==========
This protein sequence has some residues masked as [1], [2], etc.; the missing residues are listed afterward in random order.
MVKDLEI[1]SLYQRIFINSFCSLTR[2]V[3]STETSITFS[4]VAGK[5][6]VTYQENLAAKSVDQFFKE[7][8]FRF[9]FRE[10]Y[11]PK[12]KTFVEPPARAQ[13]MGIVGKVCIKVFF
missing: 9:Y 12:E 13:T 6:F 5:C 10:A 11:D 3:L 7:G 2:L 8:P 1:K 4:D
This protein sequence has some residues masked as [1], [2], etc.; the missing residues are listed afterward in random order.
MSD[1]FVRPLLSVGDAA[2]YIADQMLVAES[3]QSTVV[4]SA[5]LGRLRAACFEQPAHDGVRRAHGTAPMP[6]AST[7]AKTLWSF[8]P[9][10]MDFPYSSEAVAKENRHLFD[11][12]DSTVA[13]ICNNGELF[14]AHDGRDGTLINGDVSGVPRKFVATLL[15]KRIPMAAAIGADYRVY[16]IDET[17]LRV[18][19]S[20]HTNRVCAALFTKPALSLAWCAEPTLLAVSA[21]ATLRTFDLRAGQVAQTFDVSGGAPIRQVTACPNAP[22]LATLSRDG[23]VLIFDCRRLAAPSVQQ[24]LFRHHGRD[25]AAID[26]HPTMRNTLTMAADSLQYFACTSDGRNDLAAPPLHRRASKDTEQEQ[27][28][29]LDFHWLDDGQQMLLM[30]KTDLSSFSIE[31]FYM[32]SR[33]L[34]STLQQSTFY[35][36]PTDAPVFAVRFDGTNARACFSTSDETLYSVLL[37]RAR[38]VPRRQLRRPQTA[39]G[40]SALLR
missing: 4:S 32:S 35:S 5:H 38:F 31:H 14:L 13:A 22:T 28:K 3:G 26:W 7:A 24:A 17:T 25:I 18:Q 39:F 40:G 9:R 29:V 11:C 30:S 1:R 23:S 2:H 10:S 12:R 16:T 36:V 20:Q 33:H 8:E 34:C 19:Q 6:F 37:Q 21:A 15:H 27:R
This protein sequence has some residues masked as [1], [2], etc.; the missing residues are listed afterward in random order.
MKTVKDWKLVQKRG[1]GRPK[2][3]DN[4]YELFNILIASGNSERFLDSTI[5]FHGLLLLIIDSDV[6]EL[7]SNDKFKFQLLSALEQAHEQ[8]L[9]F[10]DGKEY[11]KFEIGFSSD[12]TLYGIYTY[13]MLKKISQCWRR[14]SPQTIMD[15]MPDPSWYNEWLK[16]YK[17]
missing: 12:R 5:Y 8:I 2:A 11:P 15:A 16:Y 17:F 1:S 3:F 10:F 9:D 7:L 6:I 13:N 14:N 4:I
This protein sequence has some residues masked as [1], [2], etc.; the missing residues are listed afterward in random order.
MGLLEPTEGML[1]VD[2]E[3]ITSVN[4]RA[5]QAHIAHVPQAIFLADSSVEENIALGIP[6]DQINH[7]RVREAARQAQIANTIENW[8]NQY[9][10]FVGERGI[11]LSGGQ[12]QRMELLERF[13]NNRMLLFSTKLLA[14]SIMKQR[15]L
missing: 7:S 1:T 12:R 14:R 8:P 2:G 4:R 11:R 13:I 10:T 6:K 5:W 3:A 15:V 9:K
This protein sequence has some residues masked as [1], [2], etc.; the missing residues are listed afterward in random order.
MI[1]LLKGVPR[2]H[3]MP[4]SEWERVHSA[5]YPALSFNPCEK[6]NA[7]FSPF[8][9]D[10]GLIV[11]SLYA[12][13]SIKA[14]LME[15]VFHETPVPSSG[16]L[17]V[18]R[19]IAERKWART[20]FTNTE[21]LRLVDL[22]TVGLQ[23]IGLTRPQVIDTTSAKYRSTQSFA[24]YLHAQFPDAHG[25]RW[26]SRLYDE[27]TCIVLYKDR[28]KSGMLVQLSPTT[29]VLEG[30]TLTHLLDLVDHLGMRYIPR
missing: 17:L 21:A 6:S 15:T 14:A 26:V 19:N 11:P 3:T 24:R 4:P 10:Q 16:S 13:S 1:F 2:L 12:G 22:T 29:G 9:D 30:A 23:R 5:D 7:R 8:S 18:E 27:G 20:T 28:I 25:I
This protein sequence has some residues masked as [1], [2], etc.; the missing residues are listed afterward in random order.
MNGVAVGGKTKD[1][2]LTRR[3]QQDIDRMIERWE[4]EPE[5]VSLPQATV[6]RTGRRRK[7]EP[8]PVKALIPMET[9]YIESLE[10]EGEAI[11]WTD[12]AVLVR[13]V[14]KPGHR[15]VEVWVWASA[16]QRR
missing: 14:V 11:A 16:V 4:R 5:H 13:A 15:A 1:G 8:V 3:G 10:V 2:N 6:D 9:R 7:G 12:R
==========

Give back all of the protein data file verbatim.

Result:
This protein sequence has some residues masked as [1], [2], etc.; the missing residues are listed afterward in random order.
MVKDLEI[1]SLYQRIFINSFCSLTR[2]V[3]STETSITFS[4]VAGK[5][6]VTYQENLAAKSVDQFFKE[7][8]FRF[9]FRE[10]Y[11]PK[12]KTFVEPPARAQ[13]MGIVGKVCIKVFF
missing: 9:Y 12:E 13:T 6:F 5:C 10:A 11:D 3:L 7:G 2:L 8:P 1:K 4:D
This protein sequence has some residues masked as [1], [2], etc.; the missing residues are listed afterward in random order.
MSD[1]FVRPLLSVGDAA[2]YIADQMLVAES[3]QSTVV[4]SA[5]LGRLRAACFEQPAHDGVRRAHGTAPMP[6]AST[7]AKTLWSF[8]P[9][10]MDFPYSSEAVAKENRHLFD[11][12]DSTVA[13]ICNNGELF[14]AHDGRDGTLINGDVSGVPRKFVATLL[15]KRIPMAAAIGADYRVY[16]IDET[17]LRV[18][19]S[20]HTNRVCAALFTKPALSLAWCAEPTLLAVSA[21]ATLRTFDLRAGQVAQTFDVSGGAPIRQVTACPNAP[22]LATLSRDG[23]VLIFDCRRLAAPSVQQ[24]LFRHHGRD[25]AAID[26]HPTMRNTLTMAADSLQYFACTSDGRNDLAAPPLHRRASKDTEQEQ[27][28][29]LDFHWLDDGQQMLLM[30]KTDLSSFSIE[31]FYM[32]SR[33]L[34]STLQQSTFY[35][36]PTDAPVFAVRFDGTNARACFSTSDETLYSVLL[37]RAR[38]VPRRQLRRPQTA[39]G[40]SALLR
missing: 4:S 32:S 35:S 5:H 38:F 31:H 14:L 13:A 22:T 28:K 3:G 26:W 7:A 24:A 17:T 25:I 18:Q 39:F 40:G 9:R 29:V 11:C 30:S 1:R 23:S 2:H 10:S 12:R 16:T 36:V 20:Q 33:H 8:E 34:C 19:Q 6:F 37:Q 21:A 15:H 27:R
This protein sequence has some residues masked as [1], [2], etc.; the missing residues are listed afterward in random order.
MKTVKDWKLVQKRG[1]GRPK[2][3]DN[4]YELFNILIASGNSERFLDSTI[5]FHGLLLLIIDSDV[6]EL[7]SNDKFKFQLLSALEQAHEQ[8]L[9]F[10]DGKEY[11]KFEIGFSSD[12]TLYGIYTY[13]MLKKISQCWRR[14]SPQTIMD[15]MPDPSWYNEWLK[16]YK[17]
missing: 12:R 5:Y 8:I 2:A 11:P 15:A 16:Y 17:F 1:S 3:F 10:F 9:D 7:L 6:I 13:N 14:N 4:I
This protein sequence has some residues masked as [1], [2], etc.; the missing residues are listed afterward in random order.
MGLLEPTEGML[1]VD[2]E[3]ITSVN[4]RA[5]QAHIAHVPQAIFLADSSVEENIALGIP[6]DQINH[7]RVREAARQAQIANTIENW[8]NQY[9][10]FVGERGI[11]LSGGQ[12]QRMELLERF[13]NNRMLLFSTKLLA[14]SIMKQR[15]L
missing: 7:S 1:T 12:R 14:R 8:P 2:G 4:R 11:R 13:I 10:T 6:K 5:W 3:A 15:V 9:K
This protein sequence has some residues masked as [1], [2], etc.; the missing residues are listed afterward in random order.
MI[1]LLKGVPR[2]H[3]MP[4]SEWERVHSA[5]YPALSFNPCEK[6]NA[7]FSPF[8][9]D[10]GLIV[11]SLYA[12][13]SIKA[14]LME[15]VFHETPVPSSG[16]L[17]V[18]R[19]IAERKWART[20]FTNTE[21]LRLVDL[22]TVGLQ[23]IGLTRPQVIDTTSAKYRSTQSFA[24]YLHAQFPDAHG[25]RW[26]SRLYDE[27]TCIVLYKDR[28]KSGMLVQLSPTT[29]VLEG[30]TLTHLLDLVDHLGMRYIPR
missing: 17:L 21:A 6:S 15:T 14:A 26:V 19:N 11:P 3:T 24:R 4:P 10:Q 16:S 13:S 1:F 2:L 12:G 22:T 29:G 9:D 30:A 23:R 5:D 7:R 8:S 18:E 27:G 20:T 28:I 25:I
This protein sequence has some residues masked as [1], [2], etc.; the missing residues are listed afterward in random order.
MNGVAVGGKTKD[1][2]LTRR[3]QQDIDRMIERWE[4]EPE[5]VSLPQATV[6]RTGRRRK[7]EP[8]PVKALIPMET[9]YIESLE[10]EGEAI[11]WTD[12]AVLVR[13]V[14]KPGHR[15]VEVWVWASA[16]QRR
missing: 14:V 11:A 16:V 4:R 5:H 13:A 15:A 1:G 8:V 3:G 10:V 2:N 6:D 9:R 7:G 12:R